# In what sense are quasiholes and quasiparticles “excitations” in Fractional Quantum Hall (FQH) systems?

In the theory of Fractional Quantum Hall states, one often sees quasi-holes and quasi-electrons (or quasi-particles) being called "excitations" from the ground state initially given by Laughlin (Jastrow-Laughlin style wavefunctions). Usually when one speaks of excitations, it is to a higher energy level. However from the wavefunctions of the quasi-holes and quasi-particles, it seems to me that we are still in the Lowest Landau Level. My question is: in what sense are these "excitations"?

• They are excitations from the vacuum. The vacuum is the state where there are no quasiparticles. – Crimson Jan 31 '18 at 14:57
• Could you be a bit more elaborate? i.e. How are the opposite kinds of excitations which can annihilate each other and be produced in pairs from the vacuum? – Sreekar Voleti Feb 1 '18 at 6:06

I will first repeat some semiconductor physics and then move to the fractional quantum hall effect.

In an undoped semiconductor there are many real electrons and real protons that interact. For $T=0$ they condense into a stable neutral state. Let´s call this state the vacuum. We can create create quasi-electron and quasi-holes as fermionic excitations from this vacuum state. These quasi-electrons and quasi-holes are the non-interacting electrons and holes that provide charge transport in a semiconductor.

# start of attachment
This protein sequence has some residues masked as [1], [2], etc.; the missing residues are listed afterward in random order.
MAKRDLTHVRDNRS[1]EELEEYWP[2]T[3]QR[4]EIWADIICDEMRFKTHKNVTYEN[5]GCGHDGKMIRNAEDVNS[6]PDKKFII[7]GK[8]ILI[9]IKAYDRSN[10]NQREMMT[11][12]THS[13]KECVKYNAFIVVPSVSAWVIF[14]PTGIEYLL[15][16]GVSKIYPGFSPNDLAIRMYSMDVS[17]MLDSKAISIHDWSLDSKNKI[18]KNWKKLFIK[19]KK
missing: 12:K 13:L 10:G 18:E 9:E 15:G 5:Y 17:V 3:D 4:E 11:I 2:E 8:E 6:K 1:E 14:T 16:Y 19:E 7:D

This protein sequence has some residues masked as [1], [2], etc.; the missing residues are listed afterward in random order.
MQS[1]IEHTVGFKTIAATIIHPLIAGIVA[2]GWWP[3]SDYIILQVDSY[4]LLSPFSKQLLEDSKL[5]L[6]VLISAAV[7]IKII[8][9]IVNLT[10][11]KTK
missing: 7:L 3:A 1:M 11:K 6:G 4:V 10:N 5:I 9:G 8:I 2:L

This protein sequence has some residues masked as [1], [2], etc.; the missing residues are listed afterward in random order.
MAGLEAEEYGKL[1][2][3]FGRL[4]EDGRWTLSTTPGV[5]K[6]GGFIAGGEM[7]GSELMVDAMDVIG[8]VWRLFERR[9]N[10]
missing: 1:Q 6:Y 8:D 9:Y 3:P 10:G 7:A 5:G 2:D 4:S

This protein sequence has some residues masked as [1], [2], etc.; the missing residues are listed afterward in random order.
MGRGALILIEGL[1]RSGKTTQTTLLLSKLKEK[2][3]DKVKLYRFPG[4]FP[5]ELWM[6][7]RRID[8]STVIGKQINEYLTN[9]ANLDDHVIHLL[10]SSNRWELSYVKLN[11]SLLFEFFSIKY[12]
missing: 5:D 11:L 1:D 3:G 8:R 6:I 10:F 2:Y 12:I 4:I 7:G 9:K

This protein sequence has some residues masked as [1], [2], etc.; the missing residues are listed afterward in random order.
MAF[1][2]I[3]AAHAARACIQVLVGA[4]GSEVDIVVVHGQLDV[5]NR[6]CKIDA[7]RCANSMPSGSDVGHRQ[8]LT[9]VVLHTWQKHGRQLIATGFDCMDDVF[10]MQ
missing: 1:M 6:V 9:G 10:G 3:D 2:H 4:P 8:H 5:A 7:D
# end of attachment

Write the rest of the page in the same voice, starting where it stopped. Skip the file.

For the fractional quantum hall effect, there is not just one vacuum state but there are many. Each Laughlin-wavefunction-like state could be considered as the vacuum. So you can switch from one vacuum to another by changing the magnetic field. And in each of these vacua you can create excitations in the form of quasi-particles and quasi-holes. The properties of these quasiparticles will be different for each vacuum. These quasiparticles are typically anyons (somewhere between a fermion and a boson) and have fractional charge.

There are many good introductory texts about the fractional quantum hall effect. For instance this one by Girvin.

The full microscopic Hamiltonian of the Hall effect

$$H = \sum_j \frac{1}{2m} \left [\frac{\hbar}{i} \nabla_j + \frac{e}{c} A(\mathbf{r}_j) \right ]^2 + \sum_{i<j} \frac{e^2}{|\mathbf{r}_i - \mathbf{r}_j|}$$

In the quantum Hall effect, the dynamics is restricted to the lowest Landau level due to the application of very high magnetic fields.

Restricted to the Lowest Landau level the first part of the Hamiltonian is a multiple of the zero point energy, thus an unimportant constant. Thus the Hamiltonian of the restricted dynamics becomes:

$$H_{LL} = P_{LL} \sum_{i<j} \frac{e^2}{|\mathbf{r}_i - \mathbf{r}_j|} P_{LL}$$

Where $P_{LL}$ is the lowest Landau projector. It is of course very hard to write a closed analytic expression of the projected Hamiltonian.

The quasiparticle states are very good approximations to the excited eigenstates of this interaction Hamiltonian.